|Publisher:||The Puzzle Factory|
|Latest Version:||6.06 / February 7, 1995|
ReSource is referred to as “an interactive disassembler”. There are many other native disassemblers, both public domain and commercial, for the Amiga. But what sets ReSource apart from these, is that rather than being a non-interactive command-line tool, or a souped up debugger, it goes far beyond these limited paradigms, as a flexible disassembling environment.
It features a range of different ways to import material to be disassembled:
- Loading in a binary file.
- Loading in an executable file.
- Taking a snapshot of data at a given address in memory.
- Reading data directly from a mounted disk.
As data is obtained to be executed, ReSource does a preliminary disassemble of it, processing any available debugging information. The disassembled code is then presented to the user as a screen of text that can be scrolled through, jumped around within or searched. Lines of code can be given labels, or might perhaps already have them from debugging symbols or even just relocatible references that ReSource has identified. Values can be identified and replaced by known symbols that ReSource is aware of, which might perhaps be library function offsets, thereby rendering the code being disassembled more readable.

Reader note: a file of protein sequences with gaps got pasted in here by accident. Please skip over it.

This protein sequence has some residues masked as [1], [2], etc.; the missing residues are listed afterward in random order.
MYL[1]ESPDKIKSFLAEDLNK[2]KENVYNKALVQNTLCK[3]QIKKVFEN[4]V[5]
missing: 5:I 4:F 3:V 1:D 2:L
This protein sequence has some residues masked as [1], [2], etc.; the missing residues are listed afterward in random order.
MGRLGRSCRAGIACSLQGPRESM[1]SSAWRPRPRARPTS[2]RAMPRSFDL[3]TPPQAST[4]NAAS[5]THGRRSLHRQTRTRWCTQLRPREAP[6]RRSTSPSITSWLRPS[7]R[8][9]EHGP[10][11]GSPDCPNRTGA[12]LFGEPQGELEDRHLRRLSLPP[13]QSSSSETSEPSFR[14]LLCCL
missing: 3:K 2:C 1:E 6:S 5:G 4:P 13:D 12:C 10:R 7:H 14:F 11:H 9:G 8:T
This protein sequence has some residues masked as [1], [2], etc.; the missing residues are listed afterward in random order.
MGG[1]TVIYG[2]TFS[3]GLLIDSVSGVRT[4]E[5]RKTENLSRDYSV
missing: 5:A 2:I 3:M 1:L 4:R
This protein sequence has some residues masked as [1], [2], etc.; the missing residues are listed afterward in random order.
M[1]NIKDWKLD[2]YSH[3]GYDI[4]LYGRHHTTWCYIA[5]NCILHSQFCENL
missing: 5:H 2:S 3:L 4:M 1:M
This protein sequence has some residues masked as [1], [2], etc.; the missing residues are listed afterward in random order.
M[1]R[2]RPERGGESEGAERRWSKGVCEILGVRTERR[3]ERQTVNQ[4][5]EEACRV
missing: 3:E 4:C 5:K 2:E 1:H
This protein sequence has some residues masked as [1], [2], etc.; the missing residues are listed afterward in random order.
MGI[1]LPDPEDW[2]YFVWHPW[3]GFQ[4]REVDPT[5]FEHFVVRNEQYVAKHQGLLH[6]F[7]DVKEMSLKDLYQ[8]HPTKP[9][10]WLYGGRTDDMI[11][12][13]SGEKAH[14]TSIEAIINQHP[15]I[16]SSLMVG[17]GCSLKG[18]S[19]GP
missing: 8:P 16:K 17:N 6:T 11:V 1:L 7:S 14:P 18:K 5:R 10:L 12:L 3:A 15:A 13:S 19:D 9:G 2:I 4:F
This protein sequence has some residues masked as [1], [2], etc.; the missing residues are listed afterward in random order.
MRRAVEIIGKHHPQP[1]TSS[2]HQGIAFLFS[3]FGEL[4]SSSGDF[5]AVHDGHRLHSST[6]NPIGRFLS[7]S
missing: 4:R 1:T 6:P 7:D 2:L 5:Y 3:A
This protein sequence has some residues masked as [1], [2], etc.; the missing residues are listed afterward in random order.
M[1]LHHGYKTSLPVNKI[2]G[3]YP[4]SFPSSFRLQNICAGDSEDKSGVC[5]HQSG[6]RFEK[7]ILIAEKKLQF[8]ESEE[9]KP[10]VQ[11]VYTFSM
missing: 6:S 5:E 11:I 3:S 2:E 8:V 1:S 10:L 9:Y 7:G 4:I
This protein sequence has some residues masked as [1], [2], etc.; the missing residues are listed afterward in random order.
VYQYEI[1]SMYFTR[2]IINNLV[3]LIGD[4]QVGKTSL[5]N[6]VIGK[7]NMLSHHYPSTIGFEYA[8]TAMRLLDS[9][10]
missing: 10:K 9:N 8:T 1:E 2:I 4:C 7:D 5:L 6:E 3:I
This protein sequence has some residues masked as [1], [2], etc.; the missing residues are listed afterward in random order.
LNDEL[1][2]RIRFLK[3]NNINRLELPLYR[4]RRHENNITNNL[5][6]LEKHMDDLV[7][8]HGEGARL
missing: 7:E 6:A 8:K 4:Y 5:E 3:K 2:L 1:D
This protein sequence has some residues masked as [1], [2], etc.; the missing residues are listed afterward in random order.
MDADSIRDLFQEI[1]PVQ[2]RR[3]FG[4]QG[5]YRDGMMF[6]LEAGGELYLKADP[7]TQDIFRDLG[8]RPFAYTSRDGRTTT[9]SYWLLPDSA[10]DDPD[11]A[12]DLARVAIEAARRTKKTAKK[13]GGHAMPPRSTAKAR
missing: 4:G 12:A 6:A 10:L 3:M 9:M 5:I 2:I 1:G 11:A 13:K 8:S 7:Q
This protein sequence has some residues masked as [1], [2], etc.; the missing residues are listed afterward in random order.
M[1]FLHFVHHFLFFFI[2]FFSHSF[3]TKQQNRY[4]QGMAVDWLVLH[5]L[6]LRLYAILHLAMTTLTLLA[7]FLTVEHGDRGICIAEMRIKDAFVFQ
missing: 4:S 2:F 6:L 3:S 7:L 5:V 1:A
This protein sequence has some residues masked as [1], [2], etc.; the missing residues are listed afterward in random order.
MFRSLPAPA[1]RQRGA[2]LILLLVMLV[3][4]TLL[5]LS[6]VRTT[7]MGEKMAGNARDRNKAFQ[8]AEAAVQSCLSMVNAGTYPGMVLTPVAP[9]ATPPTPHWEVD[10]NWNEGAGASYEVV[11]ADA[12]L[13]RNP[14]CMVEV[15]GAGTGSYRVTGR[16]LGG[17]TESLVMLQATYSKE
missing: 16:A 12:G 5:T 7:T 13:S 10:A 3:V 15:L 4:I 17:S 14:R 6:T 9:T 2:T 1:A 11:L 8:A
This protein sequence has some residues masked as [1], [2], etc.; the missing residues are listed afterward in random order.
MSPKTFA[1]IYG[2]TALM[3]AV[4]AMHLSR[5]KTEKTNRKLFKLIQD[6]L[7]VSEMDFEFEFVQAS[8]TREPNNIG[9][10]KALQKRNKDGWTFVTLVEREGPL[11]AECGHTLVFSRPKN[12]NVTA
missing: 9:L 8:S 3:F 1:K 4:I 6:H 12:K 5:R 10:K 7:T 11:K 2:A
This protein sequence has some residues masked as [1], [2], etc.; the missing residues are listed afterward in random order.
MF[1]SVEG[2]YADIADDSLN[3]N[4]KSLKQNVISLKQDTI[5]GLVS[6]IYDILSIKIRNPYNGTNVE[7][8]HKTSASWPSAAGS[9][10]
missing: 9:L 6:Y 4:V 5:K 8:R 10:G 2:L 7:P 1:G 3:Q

There are a range of ways in which the code being disassembled can be output:
- As a .rs file. This is how work in progress is stored on disk, to be reloaded into ReSource when it is run again at a future point in time.
- As a disassembled .asm file. This is the generated assembly code which the user is disassembling in a WYSIWYG fashion, within ReSource.
As a commercial product, ReSource is no longer available. However, over time demo versions were released within Fish disks. If you want to do some exploratory one-off interactive disassembling of some interesting material, then these are more than suitable for your needs. However, they are not suitable for gradual decompilation over progressive attempts, as the facility to save either final (assembly code) or intermediate (.rs files) work has been removed.
As each Fish disk entry notes: